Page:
Women gathered from all industries to learn about Steinhardt’s cutting edge initiatives in dance education. It was really great to hear about the different Master’s degree programs offered – a teaching dance K-12 teacher certification and a teaching dance in the professions with a special concentration in ABT ballet pedagogy. Students who completed both programs spoke about their experiences citing that the program offered a unique interdisciplinary approach to teaching dance.
Following the reception, we found our seats in the theater to watch Rioult perform Views of the Fleeting World (2008), City (2010), and Celestial Tides (World Premiere). The style of Rioult is beautiful with strong technique and great movement quality that emanates from 1st position and leads to stunning lines.
But, from these gorgeous positions, Views of a Fleeting World turned into a total cheesefest. There is nothing I hate more than that cheesy half smile from a dancer who may or may not be having the time of their life on stage solo at the Joyce. Please don’t make me join in on your feigned happiness. At that point, I was turned off to the dancing and the narrative, focusing rather to pick out the dancers’ flaws. Too short. Too flamboyant. Too “I was the best in my dance class growing up.” Gag.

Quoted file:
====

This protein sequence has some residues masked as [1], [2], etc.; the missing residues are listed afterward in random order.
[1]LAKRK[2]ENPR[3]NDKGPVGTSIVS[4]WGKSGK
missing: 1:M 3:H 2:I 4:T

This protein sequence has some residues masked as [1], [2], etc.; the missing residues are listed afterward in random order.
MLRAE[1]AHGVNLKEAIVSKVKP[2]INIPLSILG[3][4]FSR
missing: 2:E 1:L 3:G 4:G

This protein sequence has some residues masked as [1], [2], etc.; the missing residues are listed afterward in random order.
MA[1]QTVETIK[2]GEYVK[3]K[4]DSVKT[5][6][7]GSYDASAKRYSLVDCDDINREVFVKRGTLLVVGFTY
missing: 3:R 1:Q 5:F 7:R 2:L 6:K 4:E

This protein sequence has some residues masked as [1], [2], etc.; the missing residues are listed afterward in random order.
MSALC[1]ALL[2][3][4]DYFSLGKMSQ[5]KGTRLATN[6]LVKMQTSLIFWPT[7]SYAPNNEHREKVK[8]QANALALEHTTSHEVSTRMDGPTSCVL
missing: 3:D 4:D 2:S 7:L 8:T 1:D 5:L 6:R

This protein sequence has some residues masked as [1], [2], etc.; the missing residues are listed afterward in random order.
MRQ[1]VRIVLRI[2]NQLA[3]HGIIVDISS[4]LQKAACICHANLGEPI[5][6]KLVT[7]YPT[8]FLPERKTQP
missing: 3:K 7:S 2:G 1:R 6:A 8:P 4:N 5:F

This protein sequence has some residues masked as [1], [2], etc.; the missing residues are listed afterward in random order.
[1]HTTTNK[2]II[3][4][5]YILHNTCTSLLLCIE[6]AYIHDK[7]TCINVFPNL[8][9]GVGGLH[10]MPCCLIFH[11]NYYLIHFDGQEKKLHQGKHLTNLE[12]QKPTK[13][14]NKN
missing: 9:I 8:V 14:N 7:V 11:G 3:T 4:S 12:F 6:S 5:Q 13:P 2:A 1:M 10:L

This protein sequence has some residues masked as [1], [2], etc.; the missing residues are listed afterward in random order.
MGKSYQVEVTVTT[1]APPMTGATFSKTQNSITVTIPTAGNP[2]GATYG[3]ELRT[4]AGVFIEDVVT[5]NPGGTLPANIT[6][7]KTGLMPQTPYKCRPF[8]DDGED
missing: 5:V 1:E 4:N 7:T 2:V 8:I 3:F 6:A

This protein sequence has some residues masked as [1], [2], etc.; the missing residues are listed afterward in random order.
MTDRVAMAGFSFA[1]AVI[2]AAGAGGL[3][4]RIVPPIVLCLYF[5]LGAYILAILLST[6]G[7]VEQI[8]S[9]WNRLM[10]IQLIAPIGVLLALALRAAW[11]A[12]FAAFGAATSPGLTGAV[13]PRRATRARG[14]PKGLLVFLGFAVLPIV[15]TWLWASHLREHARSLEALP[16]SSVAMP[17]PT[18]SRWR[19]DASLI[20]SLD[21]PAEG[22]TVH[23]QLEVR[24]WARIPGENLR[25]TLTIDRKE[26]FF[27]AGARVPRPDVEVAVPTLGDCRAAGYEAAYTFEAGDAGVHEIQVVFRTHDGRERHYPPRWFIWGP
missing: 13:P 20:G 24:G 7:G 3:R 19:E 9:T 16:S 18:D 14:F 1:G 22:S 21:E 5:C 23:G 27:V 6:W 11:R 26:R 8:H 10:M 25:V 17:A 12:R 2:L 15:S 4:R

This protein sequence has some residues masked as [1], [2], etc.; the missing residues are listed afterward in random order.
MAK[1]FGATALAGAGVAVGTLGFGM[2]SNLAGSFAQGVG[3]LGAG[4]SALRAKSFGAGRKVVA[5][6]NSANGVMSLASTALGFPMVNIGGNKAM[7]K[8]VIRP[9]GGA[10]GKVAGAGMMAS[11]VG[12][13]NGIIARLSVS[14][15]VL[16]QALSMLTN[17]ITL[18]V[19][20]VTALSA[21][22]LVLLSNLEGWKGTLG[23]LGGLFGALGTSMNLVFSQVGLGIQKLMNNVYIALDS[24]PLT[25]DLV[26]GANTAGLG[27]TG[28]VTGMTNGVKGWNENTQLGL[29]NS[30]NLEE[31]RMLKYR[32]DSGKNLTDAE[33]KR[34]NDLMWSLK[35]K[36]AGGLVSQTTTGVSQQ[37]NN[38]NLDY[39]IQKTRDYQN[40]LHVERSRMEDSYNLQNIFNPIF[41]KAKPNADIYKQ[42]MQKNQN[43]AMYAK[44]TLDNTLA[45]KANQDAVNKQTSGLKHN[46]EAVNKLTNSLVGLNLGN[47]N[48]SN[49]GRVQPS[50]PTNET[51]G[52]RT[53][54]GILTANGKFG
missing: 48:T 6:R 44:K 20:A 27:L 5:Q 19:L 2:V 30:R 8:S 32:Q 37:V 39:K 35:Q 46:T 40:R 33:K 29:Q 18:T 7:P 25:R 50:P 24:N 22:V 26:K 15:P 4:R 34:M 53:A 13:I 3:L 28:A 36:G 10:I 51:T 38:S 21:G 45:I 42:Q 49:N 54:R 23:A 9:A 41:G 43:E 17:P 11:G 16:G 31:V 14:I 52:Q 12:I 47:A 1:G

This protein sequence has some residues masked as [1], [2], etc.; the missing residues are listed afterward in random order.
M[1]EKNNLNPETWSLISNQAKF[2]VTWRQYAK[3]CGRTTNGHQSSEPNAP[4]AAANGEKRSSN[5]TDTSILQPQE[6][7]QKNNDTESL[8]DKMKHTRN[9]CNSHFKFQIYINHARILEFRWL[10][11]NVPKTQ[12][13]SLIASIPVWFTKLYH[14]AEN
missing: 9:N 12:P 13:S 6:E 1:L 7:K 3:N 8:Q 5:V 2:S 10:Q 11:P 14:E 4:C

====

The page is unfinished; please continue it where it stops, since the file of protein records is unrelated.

City opened with a projection of a crowd of people with the dancers blending in, which screamed, “We’re just a face in the bump and grind of every day life. How do we escape?!” Cue to robotic dancing where each dancers has a moment to “freak out” under a spotlight. Then, the four dancers finally escape the monotony of the city. Rejoice! Individualism reigns! Happiness with a half smile!
All in all, it was a great event hosted by NYU’s Women’s Initiative. I really enjoyed learning about NYU’s programs and meeting wonderful people at the reception.